Harvard University scientists have found a mechanism by which cells repair a key type of oxidative DNA damage that, left unchecked, can lead to a greatly elevated risk of colon cancer. The findings appear in the Feb. 12 issue of the journal Nature.
While the scientists caution that the work is unlikely to provide immediate clinical applications, their research represents an important step in understanding how cells avert genetic mutations by resisting the toxic effects of free radicals, agents to which humans are constantly exposed and which have been strongly implicated in cancer and aging.
“We have elucidated the mechanism by which a cellular protein, MutY, repairs an especially important type of DNA lesion resulting from accidental replication of a damaged DNA base,” says author Gregory L. Verdine, Erving Professor of Chemistry and Harvard College Professor. “This process is especially thorny because MutY is actually plucking out an otherwise normal DNA base, adenine, which is abnormal only in that it is paired with a damaged base.”
Humans and other animals need oxygen to survive, but in recent years researchers have become increasingly aware of the damage that can be wrought by uncontrolled oxidation. In consuming oxygen the body produces reactive intermediaries that are ferocious oxidizers. These so-called “free radicals” bind to anything and everything they encounter, including DNA and other key cellular components.
Free radicals attach preferentially to the DNA base guanine, and this oxygen-bound guanine can derail the cell’s DNA-replicating machinery. Specifically, an oxidized guanine’s partner base, normally cytosine, will be miscopied by the cell’s replication machinery as adenine. Over time such mutations can accumulate, a process that scientists believe leads to cancer and other attendants of the aging process.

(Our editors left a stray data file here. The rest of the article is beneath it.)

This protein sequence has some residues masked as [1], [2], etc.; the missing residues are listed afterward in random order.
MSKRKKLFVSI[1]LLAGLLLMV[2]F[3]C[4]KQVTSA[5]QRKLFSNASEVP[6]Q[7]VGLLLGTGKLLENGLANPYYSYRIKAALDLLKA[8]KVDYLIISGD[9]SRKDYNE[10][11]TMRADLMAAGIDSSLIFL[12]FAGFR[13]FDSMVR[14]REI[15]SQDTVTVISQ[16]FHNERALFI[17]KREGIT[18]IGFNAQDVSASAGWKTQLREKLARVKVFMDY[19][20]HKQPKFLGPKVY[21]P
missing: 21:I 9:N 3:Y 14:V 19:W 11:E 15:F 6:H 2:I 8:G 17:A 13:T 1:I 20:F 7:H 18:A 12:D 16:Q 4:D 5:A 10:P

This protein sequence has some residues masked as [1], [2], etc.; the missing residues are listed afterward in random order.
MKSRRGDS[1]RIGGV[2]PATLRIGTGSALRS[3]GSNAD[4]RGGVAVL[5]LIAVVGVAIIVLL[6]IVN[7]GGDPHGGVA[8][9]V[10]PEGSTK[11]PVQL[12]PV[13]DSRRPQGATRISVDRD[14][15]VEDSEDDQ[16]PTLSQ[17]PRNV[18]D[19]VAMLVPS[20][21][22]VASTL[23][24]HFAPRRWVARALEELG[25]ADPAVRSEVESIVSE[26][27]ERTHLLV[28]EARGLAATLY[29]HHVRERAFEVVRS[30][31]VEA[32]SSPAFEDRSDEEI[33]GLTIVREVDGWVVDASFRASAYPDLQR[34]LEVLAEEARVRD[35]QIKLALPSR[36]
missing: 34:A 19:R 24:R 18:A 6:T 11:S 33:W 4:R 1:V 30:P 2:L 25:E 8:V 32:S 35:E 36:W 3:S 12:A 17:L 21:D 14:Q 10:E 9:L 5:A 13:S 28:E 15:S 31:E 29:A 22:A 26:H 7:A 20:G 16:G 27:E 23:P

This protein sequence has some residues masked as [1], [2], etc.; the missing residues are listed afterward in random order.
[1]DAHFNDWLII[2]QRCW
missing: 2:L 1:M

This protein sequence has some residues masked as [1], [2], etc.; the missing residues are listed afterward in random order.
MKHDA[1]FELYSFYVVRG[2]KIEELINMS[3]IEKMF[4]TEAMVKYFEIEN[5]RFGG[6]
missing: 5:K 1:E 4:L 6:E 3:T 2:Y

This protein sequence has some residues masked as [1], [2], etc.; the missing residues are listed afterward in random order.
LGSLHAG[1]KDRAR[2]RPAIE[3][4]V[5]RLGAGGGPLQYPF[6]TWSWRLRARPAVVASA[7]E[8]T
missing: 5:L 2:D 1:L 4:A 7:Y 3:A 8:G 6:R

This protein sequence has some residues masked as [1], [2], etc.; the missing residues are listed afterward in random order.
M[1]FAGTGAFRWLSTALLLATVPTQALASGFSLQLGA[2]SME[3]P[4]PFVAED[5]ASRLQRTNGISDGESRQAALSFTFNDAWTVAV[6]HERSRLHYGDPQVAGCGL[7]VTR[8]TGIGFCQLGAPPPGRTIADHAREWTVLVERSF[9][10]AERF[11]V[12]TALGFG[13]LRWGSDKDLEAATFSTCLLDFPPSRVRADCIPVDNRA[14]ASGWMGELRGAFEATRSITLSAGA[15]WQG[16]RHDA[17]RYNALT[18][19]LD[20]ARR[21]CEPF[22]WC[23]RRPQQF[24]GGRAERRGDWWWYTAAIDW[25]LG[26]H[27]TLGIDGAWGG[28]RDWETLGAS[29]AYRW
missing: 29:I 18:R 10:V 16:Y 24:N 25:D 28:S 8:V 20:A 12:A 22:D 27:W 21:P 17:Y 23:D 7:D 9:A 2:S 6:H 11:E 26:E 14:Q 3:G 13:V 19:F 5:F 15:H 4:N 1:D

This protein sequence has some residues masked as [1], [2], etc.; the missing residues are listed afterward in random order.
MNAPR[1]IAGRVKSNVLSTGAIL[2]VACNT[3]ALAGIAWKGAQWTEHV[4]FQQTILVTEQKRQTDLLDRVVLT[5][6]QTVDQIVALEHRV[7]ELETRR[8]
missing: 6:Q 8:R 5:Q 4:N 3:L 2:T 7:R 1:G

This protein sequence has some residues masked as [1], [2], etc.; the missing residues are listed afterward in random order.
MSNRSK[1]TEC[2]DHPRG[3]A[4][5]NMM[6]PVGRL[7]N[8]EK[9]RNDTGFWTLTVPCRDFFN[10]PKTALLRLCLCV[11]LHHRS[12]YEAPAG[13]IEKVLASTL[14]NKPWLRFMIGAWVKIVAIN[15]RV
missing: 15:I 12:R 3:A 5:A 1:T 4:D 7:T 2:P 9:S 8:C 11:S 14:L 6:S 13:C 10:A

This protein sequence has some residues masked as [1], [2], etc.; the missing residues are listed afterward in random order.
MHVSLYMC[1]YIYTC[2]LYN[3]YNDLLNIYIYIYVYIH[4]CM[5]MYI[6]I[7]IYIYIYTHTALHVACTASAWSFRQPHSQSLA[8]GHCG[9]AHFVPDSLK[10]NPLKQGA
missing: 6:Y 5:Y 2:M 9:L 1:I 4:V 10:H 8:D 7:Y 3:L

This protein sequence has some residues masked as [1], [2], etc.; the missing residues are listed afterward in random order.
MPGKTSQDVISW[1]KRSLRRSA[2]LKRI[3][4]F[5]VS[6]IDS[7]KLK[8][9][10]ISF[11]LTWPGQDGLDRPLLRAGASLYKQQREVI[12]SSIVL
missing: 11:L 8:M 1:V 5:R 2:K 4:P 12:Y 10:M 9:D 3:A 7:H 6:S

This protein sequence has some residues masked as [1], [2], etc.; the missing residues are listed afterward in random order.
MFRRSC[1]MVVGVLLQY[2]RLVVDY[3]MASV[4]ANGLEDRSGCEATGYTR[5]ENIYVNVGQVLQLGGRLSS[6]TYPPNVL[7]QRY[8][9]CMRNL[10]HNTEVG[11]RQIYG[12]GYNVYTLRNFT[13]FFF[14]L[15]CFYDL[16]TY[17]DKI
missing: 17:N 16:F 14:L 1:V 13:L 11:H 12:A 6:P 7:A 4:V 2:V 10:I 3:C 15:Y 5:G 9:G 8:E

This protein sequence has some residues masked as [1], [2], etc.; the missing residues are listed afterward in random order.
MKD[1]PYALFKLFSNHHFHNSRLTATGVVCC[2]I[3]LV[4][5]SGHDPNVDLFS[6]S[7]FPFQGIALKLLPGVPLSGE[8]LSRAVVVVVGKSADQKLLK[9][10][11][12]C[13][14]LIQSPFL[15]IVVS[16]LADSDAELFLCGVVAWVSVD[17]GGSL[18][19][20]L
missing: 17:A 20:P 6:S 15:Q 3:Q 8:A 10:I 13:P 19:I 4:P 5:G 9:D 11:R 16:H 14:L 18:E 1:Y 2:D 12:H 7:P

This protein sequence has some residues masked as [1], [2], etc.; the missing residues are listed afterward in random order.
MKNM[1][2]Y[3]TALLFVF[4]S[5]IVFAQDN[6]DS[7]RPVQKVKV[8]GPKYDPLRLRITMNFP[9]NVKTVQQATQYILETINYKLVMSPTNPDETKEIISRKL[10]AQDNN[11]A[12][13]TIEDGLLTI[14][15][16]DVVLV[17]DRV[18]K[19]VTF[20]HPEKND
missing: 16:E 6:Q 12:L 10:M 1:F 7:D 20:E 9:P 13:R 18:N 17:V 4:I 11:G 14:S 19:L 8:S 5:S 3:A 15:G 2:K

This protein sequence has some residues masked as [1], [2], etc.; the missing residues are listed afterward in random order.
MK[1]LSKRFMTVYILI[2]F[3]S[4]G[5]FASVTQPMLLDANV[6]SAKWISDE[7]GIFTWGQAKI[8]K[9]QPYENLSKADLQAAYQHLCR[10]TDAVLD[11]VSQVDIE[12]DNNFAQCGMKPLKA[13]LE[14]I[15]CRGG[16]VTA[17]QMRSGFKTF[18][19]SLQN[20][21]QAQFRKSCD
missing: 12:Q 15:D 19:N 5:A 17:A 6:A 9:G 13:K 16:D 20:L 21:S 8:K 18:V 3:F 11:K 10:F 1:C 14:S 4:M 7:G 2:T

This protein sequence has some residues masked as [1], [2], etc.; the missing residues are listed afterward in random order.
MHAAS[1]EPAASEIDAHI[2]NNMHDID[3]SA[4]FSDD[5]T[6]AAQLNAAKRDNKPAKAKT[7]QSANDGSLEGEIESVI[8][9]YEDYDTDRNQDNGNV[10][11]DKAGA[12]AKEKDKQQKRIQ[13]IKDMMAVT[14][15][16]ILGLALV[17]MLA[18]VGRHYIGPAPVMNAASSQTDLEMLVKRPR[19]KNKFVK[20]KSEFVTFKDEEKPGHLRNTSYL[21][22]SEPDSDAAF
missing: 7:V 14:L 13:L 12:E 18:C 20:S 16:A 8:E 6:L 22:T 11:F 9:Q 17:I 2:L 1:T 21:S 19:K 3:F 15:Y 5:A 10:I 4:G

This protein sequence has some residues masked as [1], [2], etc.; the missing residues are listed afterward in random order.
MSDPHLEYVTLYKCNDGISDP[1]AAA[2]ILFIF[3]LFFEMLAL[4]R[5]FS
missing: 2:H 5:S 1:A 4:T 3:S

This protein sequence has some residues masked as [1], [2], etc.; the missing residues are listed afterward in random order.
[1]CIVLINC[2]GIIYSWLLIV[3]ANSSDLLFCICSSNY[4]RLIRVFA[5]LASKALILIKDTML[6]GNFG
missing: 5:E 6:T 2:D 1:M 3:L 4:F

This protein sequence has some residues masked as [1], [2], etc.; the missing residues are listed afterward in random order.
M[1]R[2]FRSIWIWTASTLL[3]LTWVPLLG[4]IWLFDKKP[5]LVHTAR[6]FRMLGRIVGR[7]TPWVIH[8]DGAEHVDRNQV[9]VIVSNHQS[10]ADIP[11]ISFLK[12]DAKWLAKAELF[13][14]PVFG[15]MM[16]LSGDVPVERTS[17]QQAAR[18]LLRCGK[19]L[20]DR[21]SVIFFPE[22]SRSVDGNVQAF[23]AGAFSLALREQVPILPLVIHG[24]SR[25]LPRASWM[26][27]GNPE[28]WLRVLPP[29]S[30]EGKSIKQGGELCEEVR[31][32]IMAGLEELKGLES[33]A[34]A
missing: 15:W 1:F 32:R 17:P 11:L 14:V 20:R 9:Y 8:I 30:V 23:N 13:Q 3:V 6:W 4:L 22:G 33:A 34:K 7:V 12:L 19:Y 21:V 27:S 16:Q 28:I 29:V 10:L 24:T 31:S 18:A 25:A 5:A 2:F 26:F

Verdine and graduate students Chris Fromme and Anirban Banerjee of Harvard’s departments of Molecular and Cellular Biology and Chemistry and Chemical Biology, respectively, determined how cells can fix such errors. When MutY comes across this mismatched base pair of an oxidized guanine and an adenine, it cleaves the adenine so the improper base can be replaced by cytosine. Other proteins that are part of the same DNA-repairing family then kick in to remove the oxidized guanine that caused the problem in the first place, returning the strand of DNA to its original, pre-oxidation condition.
“It has recently been shown that people who inherit certain rare forms of MutY are highly susceptible to colon cancer,” Verdine says. “Our work explains why these rare forms are ineffective at repairing DNA, thereby allowing mutations to accumulate and cancer to develop.”
Banerjee developed a novel technique for securing MutY to DNA, using disulfide cross-linking in visualizing the crystal structures of MutY-DNA complexes. Fromme then determined the exact structure of MutY as it binds to DNA. This technique is similar to one used previously by the same laboratory to stabilize HIV reverse transcriptase on DNA, which led to the determination of a structure that has been widely used to design new AIDS drugs.
Fromme, Banerjee, and Verdine were joined in the research by Susan J. Huang, an undergraduate in Harvard’s Department of Molecular and Cellular Biology. Their work is supported by the National Institutes of Health and the U.S. Department of Energy.